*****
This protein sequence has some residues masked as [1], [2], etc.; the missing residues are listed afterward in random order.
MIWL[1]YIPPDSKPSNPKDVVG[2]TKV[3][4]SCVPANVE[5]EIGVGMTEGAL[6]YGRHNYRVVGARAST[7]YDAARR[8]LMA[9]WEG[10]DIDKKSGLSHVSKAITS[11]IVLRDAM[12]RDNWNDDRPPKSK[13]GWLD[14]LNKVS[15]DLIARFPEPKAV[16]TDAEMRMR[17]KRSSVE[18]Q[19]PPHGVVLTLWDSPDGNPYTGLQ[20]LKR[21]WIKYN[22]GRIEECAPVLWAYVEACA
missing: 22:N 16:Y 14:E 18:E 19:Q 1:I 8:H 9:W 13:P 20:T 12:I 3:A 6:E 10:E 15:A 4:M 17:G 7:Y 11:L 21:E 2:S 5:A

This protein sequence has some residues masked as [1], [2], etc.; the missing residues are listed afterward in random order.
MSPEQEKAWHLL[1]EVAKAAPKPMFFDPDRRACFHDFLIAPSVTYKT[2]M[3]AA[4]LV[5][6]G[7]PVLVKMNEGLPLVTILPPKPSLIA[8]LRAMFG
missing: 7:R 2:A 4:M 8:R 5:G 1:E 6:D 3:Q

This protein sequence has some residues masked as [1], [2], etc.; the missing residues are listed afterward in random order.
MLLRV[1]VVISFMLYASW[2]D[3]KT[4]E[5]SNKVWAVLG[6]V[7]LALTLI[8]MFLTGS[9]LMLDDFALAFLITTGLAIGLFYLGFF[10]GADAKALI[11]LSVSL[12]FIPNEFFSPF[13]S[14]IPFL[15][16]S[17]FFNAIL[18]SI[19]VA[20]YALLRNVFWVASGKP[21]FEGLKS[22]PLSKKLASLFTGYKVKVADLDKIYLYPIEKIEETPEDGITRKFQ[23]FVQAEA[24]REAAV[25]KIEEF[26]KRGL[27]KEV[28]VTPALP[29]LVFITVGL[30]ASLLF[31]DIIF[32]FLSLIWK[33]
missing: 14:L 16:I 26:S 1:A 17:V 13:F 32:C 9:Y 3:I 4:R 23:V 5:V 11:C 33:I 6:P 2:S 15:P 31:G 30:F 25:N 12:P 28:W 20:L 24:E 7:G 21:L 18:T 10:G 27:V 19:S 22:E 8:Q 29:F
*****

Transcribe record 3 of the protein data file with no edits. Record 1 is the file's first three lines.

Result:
This protein sequence has some residues masked as [1], [2], etc.; the missing residues are listed afterward in random order.
MLLRV[1]VVISFMLYASW[2]D[3]KT[4]E[5]SNKVWAVLG[6]V[7]LALTLI[8]MFLTGS[9]LMLDDFALAFLITTGLAIGLFYLGFF[10]GADAKALI[11]LSVSL[12]FIPNEFFSPF[13]S[14]IPFL[15][16]S[17]FFNAIL[18]SI[19]VA[20]YALLRNVFWVASGKP[21]FEGLKS[22]PLSKKLASLFTGYKVKVADLDKIYLYPIEKIEETPEDGITRKFQ[23]FVQAEA[24]REAAV[25]KIEEF[26]KRGL[27]KEV[28]VTPALP[29]LVFITVGL[30]ASLLF[31]DIIF[32]FLSLIWK[33]
missing: 14:L 16:I 26:S 1:A 17:V 13:F 32:C 9:Y 3:I 4:R 23:V 5:V 11:C 33:I 6:P 2:S 15:P 31:G 30:F 25:N 12:P 28:W 20:L 24:E 7:G 21:L 18:T 10:G 27:V 19:S 22:E 8:Q 29:F